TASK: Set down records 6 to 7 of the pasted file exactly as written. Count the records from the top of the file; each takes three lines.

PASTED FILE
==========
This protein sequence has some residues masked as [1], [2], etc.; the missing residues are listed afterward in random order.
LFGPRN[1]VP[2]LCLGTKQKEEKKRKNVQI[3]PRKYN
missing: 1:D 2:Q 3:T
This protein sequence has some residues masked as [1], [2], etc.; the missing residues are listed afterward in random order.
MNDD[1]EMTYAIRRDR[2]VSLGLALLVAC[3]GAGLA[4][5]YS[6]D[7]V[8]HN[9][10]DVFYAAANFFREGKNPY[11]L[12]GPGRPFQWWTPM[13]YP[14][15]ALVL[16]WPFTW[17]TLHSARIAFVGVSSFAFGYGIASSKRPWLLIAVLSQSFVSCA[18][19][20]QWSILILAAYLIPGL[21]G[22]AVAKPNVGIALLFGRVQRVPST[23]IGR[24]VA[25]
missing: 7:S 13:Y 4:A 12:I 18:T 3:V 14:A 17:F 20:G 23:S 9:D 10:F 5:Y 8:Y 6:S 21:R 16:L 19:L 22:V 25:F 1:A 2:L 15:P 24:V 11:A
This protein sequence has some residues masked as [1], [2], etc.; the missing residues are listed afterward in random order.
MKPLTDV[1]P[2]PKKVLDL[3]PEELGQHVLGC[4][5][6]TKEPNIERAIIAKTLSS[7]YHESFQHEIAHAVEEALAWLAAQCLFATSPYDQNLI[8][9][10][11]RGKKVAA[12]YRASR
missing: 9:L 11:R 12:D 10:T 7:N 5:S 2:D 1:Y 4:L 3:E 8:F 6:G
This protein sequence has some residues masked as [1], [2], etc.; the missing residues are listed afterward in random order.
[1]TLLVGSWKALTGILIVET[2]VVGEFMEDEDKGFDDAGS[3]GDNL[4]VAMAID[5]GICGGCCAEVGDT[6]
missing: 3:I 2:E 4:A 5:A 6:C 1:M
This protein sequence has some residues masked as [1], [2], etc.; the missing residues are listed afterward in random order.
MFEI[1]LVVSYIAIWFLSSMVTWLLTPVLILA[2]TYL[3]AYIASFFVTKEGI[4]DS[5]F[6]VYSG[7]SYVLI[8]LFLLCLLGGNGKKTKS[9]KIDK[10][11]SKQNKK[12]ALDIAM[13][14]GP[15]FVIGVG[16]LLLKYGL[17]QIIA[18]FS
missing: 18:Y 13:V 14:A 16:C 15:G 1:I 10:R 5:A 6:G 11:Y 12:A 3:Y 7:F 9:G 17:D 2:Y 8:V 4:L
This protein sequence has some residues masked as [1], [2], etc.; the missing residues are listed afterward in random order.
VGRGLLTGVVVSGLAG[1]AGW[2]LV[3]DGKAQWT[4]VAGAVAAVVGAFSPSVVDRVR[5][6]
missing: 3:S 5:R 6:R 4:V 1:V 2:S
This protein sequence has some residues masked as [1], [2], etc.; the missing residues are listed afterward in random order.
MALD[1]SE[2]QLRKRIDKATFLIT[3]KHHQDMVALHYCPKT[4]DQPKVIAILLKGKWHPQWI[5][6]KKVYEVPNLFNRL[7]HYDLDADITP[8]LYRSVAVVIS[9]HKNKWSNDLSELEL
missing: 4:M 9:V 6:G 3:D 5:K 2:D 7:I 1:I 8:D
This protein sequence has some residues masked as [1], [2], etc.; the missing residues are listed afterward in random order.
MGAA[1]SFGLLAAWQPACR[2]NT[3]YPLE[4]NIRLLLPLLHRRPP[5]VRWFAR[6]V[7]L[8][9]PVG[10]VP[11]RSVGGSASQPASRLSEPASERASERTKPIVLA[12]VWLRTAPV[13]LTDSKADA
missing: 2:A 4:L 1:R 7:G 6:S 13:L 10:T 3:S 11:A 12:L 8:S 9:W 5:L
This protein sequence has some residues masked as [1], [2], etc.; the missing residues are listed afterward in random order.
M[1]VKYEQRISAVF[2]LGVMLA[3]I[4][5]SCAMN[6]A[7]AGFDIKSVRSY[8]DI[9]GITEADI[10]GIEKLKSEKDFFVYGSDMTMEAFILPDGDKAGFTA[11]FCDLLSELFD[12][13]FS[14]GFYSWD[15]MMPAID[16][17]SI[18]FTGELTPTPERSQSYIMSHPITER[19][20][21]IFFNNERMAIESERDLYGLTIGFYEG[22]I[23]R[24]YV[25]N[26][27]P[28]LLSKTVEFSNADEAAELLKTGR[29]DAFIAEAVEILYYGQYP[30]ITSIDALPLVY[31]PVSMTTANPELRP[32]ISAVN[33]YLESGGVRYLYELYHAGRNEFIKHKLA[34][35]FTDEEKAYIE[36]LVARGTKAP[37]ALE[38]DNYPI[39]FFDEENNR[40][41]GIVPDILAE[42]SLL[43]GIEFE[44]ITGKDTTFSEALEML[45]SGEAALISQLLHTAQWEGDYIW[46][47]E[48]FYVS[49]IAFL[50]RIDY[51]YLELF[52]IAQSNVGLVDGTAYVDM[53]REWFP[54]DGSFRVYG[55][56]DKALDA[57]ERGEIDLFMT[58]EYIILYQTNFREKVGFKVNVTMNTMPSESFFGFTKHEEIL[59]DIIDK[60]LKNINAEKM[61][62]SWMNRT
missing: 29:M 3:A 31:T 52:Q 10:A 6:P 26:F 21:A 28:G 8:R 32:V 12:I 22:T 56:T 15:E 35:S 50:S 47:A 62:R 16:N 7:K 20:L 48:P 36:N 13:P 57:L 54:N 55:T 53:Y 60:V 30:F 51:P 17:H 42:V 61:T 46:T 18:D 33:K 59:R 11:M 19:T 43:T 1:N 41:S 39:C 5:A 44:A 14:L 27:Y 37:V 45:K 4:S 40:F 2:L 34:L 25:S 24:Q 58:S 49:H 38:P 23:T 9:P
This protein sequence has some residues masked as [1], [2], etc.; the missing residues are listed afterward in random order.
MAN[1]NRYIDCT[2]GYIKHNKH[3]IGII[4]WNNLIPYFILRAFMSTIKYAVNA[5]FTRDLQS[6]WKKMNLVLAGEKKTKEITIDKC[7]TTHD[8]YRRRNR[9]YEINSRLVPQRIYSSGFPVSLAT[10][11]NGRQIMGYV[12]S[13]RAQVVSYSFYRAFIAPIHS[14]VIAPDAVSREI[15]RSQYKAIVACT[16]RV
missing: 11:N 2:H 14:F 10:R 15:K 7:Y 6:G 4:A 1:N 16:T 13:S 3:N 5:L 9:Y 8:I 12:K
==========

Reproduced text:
This protein sequence has some residues masked as [1], [2], etc.; the missing residues are listed afterward in random order.
VGRGLLTGVVVSGLAG[1]AGW[2]LV[3]DGKAQWT[4]VAGAVAAVVGAFSPSVVDRVR[5][6]
missing: 3:S 5:R 6:R 4:V 1:V 2:S
This protein sequence has some residues masked as [1], [2], etc.; the missing residues are listed afterward in random order.
MALD[1]SE[2]QLRKRIDKATFLIT[3]KHHQDMVALHYCPKT[4]DQPKVIAILLKGKWHPQWI[5][6]KKVYEVPNLFNRL[7]HYDLDADITP[8]LYRSVAVVIS[9]HKNKWSNDLSELEL
missing: 4:M 9:V 6:G 3:D 5:K 2:D 7:I 1:I 8:D